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If you google "define:scripting language", it will give you a list of different definitions.

  • Some of those make sense:
    • A scripting language differentiates itself from other typical languages in that they are usually simpler to learn and use as well as not needing to be compiled. The language is interpreted at run-time so you can execuate instructions immediately.
    • A (relatively) simple programming language eg JavaScript and Visual Basic which can be used to create a script, which is a set of instructions for a computer. VBS is much favoured by virus writers seeking to exploit certain vulnerabilities in some Microsoft programs.
    • A simple programming language designed to perform special or limited tasks, sometimes associated with a particular application or function.
    • A programming language, usually suited to a particular purpose, that is easy to use and easy to learn. Scripting languages are usually designed for writing small programs like batch files. They are often loosely typed and have simple syntax to make them easy to use.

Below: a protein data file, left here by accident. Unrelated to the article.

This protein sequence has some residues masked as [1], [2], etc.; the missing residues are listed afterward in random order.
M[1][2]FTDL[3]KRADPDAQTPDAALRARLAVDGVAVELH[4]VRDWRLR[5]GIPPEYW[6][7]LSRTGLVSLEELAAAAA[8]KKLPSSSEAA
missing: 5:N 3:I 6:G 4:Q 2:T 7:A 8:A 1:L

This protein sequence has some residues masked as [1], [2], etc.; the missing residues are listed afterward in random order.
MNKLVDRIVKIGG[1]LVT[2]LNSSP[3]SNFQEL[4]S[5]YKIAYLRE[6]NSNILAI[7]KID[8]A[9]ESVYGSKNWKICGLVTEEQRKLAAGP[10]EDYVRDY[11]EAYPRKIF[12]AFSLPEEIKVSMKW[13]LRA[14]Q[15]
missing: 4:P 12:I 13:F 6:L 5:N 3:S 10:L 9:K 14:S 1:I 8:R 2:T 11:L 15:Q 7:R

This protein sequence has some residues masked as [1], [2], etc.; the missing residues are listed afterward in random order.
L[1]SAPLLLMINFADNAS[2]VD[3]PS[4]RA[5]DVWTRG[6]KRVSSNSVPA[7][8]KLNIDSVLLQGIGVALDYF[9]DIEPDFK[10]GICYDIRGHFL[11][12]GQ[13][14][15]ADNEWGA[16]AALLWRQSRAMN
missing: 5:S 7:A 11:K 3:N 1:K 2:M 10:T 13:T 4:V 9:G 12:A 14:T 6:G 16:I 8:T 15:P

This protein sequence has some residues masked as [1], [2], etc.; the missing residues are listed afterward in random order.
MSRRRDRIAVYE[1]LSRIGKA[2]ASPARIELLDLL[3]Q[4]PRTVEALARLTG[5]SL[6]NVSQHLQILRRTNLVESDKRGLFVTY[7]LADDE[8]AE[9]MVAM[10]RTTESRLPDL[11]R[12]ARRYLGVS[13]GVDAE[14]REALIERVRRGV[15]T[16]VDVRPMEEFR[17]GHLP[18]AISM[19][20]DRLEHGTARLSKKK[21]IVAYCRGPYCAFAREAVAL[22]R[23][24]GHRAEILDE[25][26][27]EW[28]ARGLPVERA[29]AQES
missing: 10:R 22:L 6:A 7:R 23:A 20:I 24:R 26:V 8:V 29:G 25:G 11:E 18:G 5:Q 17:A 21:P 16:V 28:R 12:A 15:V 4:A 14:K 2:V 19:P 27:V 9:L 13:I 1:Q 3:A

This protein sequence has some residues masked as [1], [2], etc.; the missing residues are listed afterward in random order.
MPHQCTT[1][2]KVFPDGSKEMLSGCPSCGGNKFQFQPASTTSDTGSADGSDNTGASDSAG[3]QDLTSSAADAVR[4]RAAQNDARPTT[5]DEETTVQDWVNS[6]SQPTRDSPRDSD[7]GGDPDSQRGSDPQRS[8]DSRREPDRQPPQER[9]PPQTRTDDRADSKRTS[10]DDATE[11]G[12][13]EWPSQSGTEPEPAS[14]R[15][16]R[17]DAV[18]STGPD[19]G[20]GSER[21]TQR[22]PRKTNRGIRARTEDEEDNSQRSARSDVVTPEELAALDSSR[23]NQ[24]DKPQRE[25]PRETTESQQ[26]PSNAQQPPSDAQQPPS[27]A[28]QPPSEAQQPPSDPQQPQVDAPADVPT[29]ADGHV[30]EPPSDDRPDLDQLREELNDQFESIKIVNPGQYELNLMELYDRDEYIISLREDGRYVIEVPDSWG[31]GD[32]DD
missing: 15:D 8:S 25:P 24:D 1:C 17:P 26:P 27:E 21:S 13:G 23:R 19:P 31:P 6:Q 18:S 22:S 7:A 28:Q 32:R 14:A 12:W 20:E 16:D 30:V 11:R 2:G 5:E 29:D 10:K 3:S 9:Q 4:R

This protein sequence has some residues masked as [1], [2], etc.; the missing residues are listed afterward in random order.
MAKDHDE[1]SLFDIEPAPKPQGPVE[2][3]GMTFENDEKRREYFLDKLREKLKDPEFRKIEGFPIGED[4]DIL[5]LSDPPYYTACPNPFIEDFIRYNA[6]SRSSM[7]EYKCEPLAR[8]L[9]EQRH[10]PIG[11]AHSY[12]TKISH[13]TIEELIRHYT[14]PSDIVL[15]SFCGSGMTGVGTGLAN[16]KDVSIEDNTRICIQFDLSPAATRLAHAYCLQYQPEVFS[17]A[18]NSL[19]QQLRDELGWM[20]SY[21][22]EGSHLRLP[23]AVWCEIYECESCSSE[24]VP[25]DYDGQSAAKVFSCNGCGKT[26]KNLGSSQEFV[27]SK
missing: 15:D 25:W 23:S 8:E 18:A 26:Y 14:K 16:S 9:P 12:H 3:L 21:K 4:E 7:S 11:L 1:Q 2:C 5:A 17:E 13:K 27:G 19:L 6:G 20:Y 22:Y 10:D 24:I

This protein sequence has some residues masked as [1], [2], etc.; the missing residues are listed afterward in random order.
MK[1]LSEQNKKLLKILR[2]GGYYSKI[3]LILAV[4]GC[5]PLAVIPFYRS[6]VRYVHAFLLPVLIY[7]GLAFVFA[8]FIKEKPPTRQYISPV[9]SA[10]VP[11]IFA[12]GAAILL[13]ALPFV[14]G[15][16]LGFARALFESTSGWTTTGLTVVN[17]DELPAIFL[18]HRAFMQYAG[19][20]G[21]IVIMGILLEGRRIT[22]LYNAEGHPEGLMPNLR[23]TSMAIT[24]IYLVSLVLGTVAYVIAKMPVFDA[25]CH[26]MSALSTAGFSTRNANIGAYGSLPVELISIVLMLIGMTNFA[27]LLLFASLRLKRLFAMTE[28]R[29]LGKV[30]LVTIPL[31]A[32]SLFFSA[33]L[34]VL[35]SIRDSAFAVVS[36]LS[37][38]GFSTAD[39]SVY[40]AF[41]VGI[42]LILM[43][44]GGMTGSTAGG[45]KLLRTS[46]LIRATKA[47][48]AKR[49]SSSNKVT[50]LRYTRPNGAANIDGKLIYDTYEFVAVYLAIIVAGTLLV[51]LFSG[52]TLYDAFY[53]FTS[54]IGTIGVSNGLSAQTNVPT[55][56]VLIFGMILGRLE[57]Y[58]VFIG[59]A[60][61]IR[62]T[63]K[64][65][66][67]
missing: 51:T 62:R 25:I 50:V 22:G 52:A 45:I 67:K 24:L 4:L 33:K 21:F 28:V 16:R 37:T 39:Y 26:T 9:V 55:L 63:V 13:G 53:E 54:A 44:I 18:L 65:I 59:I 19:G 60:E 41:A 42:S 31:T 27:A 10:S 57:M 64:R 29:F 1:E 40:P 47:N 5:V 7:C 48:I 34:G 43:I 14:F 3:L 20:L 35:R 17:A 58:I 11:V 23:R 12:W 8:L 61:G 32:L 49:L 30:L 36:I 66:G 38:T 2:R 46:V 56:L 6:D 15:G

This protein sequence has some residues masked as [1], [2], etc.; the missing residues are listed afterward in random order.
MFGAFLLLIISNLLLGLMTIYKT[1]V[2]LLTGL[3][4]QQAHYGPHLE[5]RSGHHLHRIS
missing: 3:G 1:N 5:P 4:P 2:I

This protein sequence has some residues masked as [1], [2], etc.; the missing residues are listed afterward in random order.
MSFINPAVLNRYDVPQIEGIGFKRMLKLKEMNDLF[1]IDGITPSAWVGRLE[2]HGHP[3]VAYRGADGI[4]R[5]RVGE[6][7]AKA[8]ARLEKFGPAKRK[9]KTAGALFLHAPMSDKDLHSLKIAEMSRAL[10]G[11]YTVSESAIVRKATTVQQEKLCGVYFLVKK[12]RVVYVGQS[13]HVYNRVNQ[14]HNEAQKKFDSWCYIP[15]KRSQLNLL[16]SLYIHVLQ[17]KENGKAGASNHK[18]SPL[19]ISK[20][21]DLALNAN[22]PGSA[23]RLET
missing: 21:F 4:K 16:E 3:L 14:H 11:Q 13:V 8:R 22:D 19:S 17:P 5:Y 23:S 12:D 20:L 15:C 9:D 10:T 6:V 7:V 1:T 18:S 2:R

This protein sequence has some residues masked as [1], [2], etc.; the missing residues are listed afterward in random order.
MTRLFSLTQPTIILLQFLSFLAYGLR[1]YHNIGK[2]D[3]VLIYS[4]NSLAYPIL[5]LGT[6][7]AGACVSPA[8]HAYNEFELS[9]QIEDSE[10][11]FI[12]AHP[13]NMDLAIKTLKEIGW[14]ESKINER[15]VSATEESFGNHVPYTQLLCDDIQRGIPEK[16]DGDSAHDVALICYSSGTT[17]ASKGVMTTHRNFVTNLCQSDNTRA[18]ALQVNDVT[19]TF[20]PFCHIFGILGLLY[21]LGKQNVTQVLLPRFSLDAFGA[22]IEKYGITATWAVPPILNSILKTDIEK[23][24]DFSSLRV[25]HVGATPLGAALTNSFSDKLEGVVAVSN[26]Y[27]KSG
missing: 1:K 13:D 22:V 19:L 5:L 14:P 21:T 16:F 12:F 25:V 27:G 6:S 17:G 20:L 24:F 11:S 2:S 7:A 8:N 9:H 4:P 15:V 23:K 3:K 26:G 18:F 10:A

• is an interpreted programming language that works within another application to perform tasks.
  • Several of them put a narrowed focus on web:
    • A programming language designed specifically for Web site programming. Examples include JavaScript and VBScript.
    • A specialized language used to create scripts that, when inserted into a Web page, control various elements of the page, such as the user interface, styles, and HTML markup.
  • Some are way too general :-)
    • The programming language in which a script is written.

Any way, as I always believed, Perl is not the kind of traditional scripting language.

In reply to Re: At Last, a Useful Definition of "Scripting Language" by pg
in thread At Last, a Useful Definition of "Scripting Language" by hardburn

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